alcoholism

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Alcohol may not seem to the average person to be an addictive, mood-altering drug, but there’s no debate that is what it is. Just like cocaine, heroin, and methamphetamines do, drinking alcohol causes the brain to release unnaturally large amounts of the pleasure-causing chemical dopamine. This dopamine release is the mechanism around which all drug addiction is based, as the brain ceases natural dopamine production in reaction to the drug’s effect. When that happens, the brain begins to need to the drug in order to feel pleasure at all. Alcoholics aren’t drinking because they are choosing to—they’re drinking because doing otherwise makes them miserable.

 Alcohol is so widespread that it’s easy to develop alcoholism without seeing it coming. Millions of Americans socialize with alcohol, drinking at parties, dinners, and at bars. Some college and high school cultures value binge drinking as a sign of popularity or coolness. In these situations, it’s easy for someone to drink alcohol in order to be accepted by their peers. And for many people, drinking alcohol responsibly is very much possible. For others, it’s not. Some people are genetically predisposed to alcohol addiction and will develop alcoholism even if they only drink as much as someone who never develops a problem.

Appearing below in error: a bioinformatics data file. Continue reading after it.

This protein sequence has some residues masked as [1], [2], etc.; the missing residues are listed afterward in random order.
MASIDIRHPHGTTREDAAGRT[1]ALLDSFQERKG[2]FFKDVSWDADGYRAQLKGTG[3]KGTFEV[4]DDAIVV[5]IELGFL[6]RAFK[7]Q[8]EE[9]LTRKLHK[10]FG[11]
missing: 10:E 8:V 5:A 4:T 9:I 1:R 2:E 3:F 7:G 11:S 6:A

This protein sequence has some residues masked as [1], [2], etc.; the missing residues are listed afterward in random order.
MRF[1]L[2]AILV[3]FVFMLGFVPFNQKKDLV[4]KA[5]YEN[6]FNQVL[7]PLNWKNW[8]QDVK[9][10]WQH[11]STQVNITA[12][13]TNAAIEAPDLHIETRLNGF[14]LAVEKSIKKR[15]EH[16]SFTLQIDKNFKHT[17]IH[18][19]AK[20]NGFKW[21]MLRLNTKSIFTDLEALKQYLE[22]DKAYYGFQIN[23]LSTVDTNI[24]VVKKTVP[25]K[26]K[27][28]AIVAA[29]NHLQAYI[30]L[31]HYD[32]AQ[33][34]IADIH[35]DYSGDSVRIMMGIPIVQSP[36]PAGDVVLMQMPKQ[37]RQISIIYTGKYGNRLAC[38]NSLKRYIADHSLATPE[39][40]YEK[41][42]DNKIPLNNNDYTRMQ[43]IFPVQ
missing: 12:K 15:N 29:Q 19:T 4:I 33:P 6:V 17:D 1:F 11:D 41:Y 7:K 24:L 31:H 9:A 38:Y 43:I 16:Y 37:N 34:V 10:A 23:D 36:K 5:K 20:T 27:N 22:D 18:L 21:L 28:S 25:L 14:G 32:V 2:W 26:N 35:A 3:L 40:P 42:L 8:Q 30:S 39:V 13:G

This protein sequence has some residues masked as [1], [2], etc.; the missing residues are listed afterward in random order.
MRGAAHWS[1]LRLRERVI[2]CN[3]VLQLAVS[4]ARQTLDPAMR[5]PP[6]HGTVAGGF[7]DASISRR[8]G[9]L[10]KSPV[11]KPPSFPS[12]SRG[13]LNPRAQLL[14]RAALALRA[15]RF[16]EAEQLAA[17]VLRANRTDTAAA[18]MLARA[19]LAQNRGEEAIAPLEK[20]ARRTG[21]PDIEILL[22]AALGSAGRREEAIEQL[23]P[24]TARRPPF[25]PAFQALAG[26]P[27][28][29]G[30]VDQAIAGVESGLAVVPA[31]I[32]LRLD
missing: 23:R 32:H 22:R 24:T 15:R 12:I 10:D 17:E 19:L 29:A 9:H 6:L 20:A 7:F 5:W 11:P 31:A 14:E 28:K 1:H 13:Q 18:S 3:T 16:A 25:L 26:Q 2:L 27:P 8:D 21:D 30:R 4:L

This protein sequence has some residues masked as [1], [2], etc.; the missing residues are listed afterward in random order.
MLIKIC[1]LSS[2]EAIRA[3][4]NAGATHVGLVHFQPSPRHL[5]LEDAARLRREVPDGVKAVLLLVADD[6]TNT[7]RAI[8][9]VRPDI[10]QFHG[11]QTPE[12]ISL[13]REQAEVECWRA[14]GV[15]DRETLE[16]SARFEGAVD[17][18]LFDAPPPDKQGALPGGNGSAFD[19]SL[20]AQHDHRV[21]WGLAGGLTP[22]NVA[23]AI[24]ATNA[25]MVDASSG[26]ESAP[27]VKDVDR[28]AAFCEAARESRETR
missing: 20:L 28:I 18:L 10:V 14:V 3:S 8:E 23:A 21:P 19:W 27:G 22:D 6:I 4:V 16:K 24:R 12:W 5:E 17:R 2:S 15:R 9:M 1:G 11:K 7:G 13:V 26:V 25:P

Alcoholism is a disease, and when someone develops it, their health will inevitably degenerate as long as the disease persists. Alcohol is a harmful substance, damaging the brain and liver, and excessive use will make it necessary for an alcoholic to drink more and more alcohol to feel its effects. If left alone, alcoholism will eventually compel its victims to drink alcohol to lethal excess.

 You can’t let yourself or a loved one with alcoholism go without treatment. The longer they stay under the grip of alcohol addiction, the harder it will be to recover, and the more dangerous their detoxification process will be. Some people think that an alcoholic has to hit rock bottom before they decide to get treatment. Not only is this untrue, but harmful to the addicts. For many, “rock bottom” is, quite simply, death. An alcoholic’s friends and family should understand how important their role is in supporting their addicted loved one through recovery.

 The Ridge’s substance abuse treatment center offers an extremely effective program for getting alcoholics sober and into recovery. We have a strong recovery rate, and our consistently high level of care has earned us accreditation from the Joint Commission, an honor bestowed only to the best rehabilitation facilities in the country. Don’t let alcoholism destroy your life or a friend’s. Get treatment today and get healthy.